Marsh madness

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Cleveland is built on wetlands. Part of the reason it grew so quickly in the late 19th and early 20th centuries was an absence of laws affecting construction on lands with watersheds that fed into the Cuyahoga River and Lake Erie.

In hindsight, there probably should have been a bit more environmental regulation. Not only would it have prevented widespread pollution, it might have spared the city from becoming a national punch line for every environmental joke.

But that’s ancient history. Today, when an Ohio company wants to build on raw land, there are two governmental bodies looking over its shoulder. The Ohio Environmental Protection Agency and the U.S. Army Corps of Engineers demand strict adherence to environmental regulations affecting undeveloped land. What’s good for the environment, however, adds considerable time and cost to any construction project on wetlands.

“It can take six to nine months dealing with the government before you can even start the project,” says attorney Steven Marrer, a partner at Taft, Stettinius & Hollister LLP in Cleveland. “In some cases, it might not be worth it. You’ll just have to look elsewhere.”

If there is a piece of undeveloped land that’s too perfect to pass up for your next construction project, here are the steps you must follow.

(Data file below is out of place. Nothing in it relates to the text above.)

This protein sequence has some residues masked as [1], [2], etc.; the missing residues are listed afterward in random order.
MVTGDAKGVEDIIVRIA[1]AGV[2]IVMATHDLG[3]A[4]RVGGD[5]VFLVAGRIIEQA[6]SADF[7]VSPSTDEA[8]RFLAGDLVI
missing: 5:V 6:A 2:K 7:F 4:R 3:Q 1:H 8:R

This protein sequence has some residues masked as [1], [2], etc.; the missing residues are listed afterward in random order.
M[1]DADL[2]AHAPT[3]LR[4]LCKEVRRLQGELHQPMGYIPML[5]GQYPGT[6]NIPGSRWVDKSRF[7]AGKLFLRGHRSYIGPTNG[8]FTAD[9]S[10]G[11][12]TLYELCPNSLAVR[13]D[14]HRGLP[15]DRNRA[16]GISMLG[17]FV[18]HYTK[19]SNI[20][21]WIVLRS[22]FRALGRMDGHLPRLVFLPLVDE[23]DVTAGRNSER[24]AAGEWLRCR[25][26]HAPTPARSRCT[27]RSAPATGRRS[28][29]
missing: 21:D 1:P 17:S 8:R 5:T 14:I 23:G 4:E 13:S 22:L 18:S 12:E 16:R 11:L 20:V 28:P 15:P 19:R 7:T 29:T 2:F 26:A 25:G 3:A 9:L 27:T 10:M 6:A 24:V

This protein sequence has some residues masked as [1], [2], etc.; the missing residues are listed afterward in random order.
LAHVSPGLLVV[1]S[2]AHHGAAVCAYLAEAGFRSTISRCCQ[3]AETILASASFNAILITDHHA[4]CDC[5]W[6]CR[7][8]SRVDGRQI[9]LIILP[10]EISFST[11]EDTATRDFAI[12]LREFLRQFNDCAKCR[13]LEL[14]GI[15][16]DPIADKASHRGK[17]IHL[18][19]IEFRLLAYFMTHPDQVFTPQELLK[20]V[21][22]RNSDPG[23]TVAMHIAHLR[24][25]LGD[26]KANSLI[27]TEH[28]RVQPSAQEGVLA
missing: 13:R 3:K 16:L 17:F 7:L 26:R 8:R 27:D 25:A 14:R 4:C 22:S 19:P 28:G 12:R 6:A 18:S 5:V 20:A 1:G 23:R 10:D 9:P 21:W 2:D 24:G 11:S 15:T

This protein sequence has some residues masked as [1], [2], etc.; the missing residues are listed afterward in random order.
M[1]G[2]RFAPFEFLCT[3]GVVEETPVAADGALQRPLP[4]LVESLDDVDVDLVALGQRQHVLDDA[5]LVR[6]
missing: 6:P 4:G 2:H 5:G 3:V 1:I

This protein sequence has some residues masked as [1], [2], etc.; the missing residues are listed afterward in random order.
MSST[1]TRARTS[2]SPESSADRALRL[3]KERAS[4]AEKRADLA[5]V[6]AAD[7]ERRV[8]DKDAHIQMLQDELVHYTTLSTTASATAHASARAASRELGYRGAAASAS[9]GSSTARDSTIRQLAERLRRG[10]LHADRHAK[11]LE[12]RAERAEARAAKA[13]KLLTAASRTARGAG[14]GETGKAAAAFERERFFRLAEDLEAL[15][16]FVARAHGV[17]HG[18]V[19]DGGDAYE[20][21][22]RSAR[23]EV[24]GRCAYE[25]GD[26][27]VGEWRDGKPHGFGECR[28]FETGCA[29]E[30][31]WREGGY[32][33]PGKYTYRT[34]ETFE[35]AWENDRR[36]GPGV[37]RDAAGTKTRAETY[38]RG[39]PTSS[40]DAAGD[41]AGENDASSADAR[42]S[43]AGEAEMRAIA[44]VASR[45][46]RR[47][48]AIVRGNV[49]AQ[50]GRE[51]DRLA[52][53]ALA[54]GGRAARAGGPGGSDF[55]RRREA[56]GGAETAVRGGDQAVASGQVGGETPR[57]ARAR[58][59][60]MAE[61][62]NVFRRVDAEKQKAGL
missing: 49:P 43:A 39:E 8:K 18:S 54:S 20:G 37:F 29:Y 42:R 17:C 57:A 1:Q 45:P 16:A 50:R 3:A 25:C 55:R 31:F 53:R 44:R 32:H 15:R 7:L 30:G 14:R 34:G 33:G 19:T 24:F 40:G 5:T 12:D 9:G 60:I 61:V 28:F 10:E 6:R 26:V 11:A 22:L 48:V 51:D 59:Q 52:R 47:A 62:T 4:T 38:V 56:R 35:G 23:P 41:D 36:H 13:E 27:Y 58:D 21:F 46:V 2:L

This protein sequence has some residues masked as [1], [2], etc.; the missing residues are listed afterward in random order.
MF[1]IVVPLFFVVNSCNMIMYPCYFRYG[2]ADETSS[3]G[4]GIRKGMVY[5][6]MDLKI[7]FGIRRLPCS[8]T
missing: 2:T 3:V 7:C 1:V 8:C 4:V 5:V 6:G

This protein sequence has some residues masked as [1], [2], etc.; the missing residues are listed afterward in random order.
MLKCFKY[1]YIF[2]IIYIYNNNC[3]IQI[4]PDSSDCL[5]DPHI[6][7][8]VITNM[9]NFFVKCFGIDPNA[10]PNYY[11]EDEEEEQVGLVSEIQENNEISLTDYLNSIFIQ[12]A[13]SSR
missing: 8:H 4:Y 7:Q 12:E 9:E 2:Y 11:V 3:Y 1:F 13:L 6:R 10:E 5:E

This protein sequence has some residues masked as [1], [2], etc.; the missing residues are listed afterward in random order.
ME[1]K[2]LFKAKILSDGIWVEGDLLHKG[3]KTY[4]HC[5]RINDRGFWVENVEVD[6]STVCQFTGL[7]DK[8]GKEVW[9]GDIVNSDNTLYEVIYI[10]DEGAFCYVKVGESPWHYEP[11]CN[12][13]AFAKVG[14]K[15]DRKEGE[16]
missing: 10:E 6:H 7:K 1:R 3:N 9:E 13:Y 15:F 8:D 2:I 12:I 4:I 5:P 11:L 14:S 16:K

Step One: Get a wetlands delineation survey

Most companies need to hire an environmental consultant to perform this kind of survey, which will determine where wetlands are on the property, how they are configured and their category. The consultant will also serve as a representative when negotiating with the government later in the process.

Step Two: Fill out permits

If the construction project disturbs less than a half-acre of wetlands, your company will not usually need a special permit from U.S. Army Corps of Engineers or the Ohio EPA. If the project will disturb a half-acre or more, you’ll need to complete two permits — a Section 404 Permit for the U.S. Army Corps of Engineers and a Section 401 Permit for the Ohio EPA. Both ensure that your project meets federal and state wetlands regulations.

Step Three: Submit your plans

The wetlands permits require you to submit three versions of your construction project to the government. The first version is your ideal plan. The second is an alternative plan that will disturb fewer wetlands. The third is for the project not to disturb any wetlands.

“The third plan is usually something that can’t exist,” Marrer says. “It would just be too difficult to complete.”

Once you have the two permits approved, you can start building. How to reach: Taft, Stettinius & Hollister LLP, (216) 241-2838

Categorical denial

There are three categories of protected wetlands.

Category one

These wetlands are very low quality and easily replaceable. You will not need to alter your construction project much, if at all, with this category.

Category two

These wetlands are more closely protected. They might include a water source or plant life that will be more difficult to replace. This category requires a more drastic change to the construction plans.

Category three

You can’t touch these wetlands. They are considered irreplaceable.

There are Wetlands Mitigation Banks, like Trumbull Creek in Ashtabula County, where companies can purchase wetlands as a swap for the wetlands destroyed during building. Once purchased, the lands in a mitigation bank are blocked from development. Prices usually run $20,000 an acre.